We mostly took attributes into consideration like ease of use, interface polish and simply how well the cleaners worked in comparison to CCleaner.
Wise Disk Cleaner
Combined, they found the most files from the scanners analyzed.
If you would prefer more of an all-in-one style utility, Wise Care 365 has additional attributes while the same firm has additional individual tools such as a driver manager.
Alternatives are presented clearly and junk files are organized in a means that is familiar to the native Windows file explorer. The free version contains a privacy scanner in addition to a PC booster class with optimization alternatives very similar to Advanced SystemCare (an all-purpose tool that we discuss later), whereas the $30 Pro version of sterile Master includes file recovery and driver manager tools.
Although System Ninja includes a Couple of extras such as a duplicate file finder and program specification details, it is largely Only a barebones junk file scanner but has a much better interface and found more files than Bleachbit and KCleaner
Located 229MB – The most barebones CCleaner-esque information scanner we tested. Didn’t find as much junk as the majority of the other tools but it’s highly regarded among those who love its no-frills design and open source license.
All-in-one tools with file cleaners
You have to click expert mode to analyze and not clean. Shred files and disc wellbeing buttons launch to other utilities that have to be downloaded and installed separately.
All-in-one tools with document cleaners
Advanced SystemCare (ASC)
Found 379MB – IObit packs subscription and software prompts during the installation procedure and the software could be annoying with popups, but it’s the latest interface and diverse feature set out of the utilities we tested. The default scan removed 380MB worth of junk files on our platform, which was roughly equal to CCleaner, though through a closing scan toward the end CCleaner discovered 881MB (the difference seems to be that CCleaner chosen C:\Windows\LiveKernelReports for deletion and ASC didn’t, which is true for most of the utilities we tested).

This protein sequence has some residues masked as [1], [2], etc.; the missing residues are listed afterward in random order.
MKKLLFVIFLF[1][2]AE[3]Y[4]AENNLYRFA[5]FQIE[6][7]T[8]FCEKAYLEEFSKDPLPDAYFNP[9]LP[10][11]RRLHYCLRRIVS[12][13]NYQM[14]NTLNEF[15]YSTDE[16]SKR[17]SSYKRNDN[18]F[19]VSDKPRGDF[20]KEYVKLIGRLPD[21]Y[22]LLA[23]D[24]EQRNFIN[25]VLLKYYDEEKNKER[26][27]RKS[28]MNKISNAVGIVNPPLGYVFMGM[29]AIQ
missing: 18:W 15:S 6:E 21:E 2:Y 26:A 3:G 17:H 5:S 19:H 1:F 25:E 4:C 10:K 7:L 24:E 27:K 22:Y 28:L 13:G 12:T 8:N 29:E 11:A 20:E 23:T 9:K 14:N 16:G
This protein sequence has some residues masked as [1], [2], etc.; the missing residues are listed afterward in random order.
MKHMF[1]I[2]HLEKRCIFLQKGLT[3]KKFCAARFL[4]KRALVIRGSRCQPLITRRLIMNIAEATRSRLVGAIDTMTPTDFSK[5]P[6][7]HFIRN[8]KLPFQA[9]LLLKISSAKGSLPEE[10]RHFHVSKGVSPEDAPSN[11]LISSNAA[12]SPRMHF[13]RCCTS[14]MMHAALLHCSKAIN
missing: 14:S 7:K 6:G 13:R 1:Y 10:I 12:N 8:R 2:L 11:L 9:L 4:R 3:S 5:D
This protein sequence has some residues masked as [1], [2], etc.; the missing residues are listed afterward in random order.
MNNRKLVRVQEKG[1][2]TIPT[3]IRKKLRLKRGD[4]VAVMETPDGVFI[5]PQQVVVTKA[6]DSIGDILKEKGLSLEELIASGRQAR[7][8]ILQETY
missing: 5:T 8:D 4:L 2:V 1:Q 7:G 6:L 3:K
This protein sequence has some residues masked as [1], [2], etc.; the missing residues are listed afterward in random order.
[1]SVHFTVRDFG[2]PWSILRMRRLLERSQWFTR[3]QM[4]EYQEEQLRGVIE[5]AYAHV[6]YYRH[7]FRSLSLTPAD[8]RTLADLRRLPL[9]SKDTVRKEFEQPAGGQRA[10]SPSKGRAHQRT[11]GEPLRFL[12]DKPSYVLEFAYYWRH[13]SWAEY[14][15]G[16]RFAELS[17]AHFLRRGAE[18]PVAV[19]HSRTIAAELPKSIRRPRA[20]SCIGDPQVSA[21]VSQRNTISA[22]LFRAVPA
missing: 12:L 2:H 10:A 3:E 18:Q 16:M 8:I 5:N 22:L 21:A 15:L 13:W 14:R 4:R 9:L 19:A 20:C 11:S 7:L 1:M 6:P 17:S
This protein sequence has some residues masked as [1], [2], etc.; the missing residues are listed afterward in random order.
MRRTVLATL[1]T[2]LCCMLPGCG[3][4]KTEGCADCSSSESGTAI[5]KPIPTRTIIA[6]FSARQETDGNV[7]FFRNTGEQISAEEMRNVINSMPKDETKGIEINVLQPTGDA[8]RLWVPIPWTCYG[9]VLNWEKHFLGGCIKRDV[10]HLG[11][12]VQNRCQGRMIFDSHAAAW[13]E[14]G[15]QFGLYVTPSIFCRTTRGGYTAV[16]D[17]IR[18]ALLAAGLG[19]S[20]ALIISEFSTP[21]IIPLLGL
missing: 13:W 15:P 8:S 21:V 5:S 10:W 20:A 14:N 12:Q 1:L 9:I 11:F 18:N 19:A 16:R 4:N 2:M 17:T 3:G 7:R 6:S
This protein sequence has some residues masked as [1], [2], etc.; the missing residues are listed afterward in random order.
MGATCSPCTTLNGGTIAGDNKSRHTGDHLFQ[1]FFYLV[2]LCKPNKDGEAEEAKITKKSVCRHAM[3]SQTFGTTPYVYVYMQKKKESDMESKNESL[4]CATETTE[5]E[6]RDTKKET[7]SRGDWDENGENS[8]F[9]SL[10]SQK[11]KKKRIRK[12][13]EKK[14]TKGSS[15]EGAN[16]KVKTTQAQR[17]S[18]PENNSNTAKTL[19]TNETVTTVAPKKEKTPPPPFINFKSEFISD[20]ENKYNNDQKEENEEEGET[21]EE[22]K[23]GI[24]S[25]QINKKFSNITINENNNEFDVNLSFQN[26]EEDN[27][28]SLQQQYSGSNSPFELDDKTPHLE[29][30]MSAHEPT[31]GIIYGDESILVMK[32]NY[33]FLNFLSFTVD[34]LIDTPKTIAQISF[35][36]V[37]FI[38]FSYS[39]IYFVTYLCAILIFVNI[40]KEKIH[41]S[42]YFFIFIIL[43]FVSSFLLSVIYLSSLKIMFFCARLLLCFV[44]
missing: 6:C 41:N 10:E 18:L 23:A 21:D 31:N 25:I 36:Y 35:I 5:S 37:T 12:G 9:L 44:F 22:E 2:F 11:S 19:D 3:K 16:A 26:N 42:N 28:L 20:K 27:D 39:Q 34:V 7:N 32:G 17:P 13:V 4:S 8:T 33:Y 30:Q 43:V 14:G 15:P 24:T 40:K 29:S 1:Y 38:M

Although some features such as the driver scanner ask that you put in another utility (Driver Booster in this instance ), that tool is automatically downloaded, installed and starts from precisely the same ASC window that serves as a hub for a host of IObit’s tools.
Found 277MB – The Disc Cleaner in Glary has a similar interface to CCleaner from the way that data is presented and the way you interact with the software but its window has a fixed size and doesn’t snap into the edges such as a normal window. Glary’s extras comprise an estimated Windows boot time on the main software window while the general feature set current in Glary Utilites can also be roughly equal with CCleaner (no circumstance menu editor, however, includes duplicate file finder and a number of bonuses like a malware scanner).
Other software tested but excluded: Puran (useful but obsolete ), Ashampoo WinOptimizer (not very powerful ), JetClean (hasn’t been updated for years), System Cleaner (also obsolete ), Privazer (less options for system documents, more for internet files), Uncleaner (super barebones), System Mechanic (autoscans on startup, email for activation).